Bowls used at popular dining locales like Chipotle and Sweetgreen, promoted for their compostable nature, have been determined via a New Food Economy study to contain so-called "forever chemicals" linked to cancer and other undesirable outcomes.

Testing was done on the molded fiber bowls in question at 14 different locations of 8 different New York City area food stops, including the aforementioned hotspots. The tested bowls, per the study, contained high amounts of fluorine, which shows that the food containers were treated with PFAS compounds. Given the "forever chemicals" nickname, such findings call into question the compostable nature of the bowls, not to mention points to health concerns.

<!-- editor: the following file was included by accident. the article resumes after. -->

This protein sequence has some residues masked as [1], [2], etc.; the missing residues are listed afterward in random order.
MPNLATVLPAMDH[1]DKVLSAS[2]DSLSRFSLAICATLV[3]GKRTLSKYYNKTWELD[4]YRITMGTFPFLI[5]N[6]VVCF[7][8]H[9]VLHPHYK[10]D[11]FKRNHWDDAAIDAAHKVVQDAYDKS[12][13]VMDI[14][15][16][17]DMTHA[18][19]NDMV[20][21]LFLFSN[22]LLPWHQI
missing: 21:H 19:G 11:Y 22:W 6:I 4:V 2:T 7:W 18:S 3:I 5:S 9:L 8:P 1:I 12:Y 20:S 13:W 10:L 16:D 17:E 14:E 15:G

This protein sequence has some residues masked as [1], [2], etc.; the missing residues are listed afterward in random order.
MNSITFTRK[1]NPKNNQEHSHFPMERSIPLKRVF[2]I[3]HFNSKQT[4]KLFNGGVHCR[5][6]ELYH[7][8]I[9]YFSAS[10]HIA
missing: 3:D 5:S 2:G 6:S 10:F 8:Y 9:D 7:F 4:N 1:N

The study notes that the bowls most likely possess fresh variants on these chemicals, as opposed to "the very worst PFAS" that were previously linked to everything from thyroid disorders to testicular and kidney-related cancers and later largely removed from production nationwide. These potential newer editions of PFAS, though they've yet to have been studied as intimately, are said to be of "grave concern" for scientists.

Though an included statement from a Chipotle rep did not specify which compounds were used, it did reiterate what the company says is a commitment to "safe and sustainable food packaging solutions."

For the full report on the New Food Economy study, click here.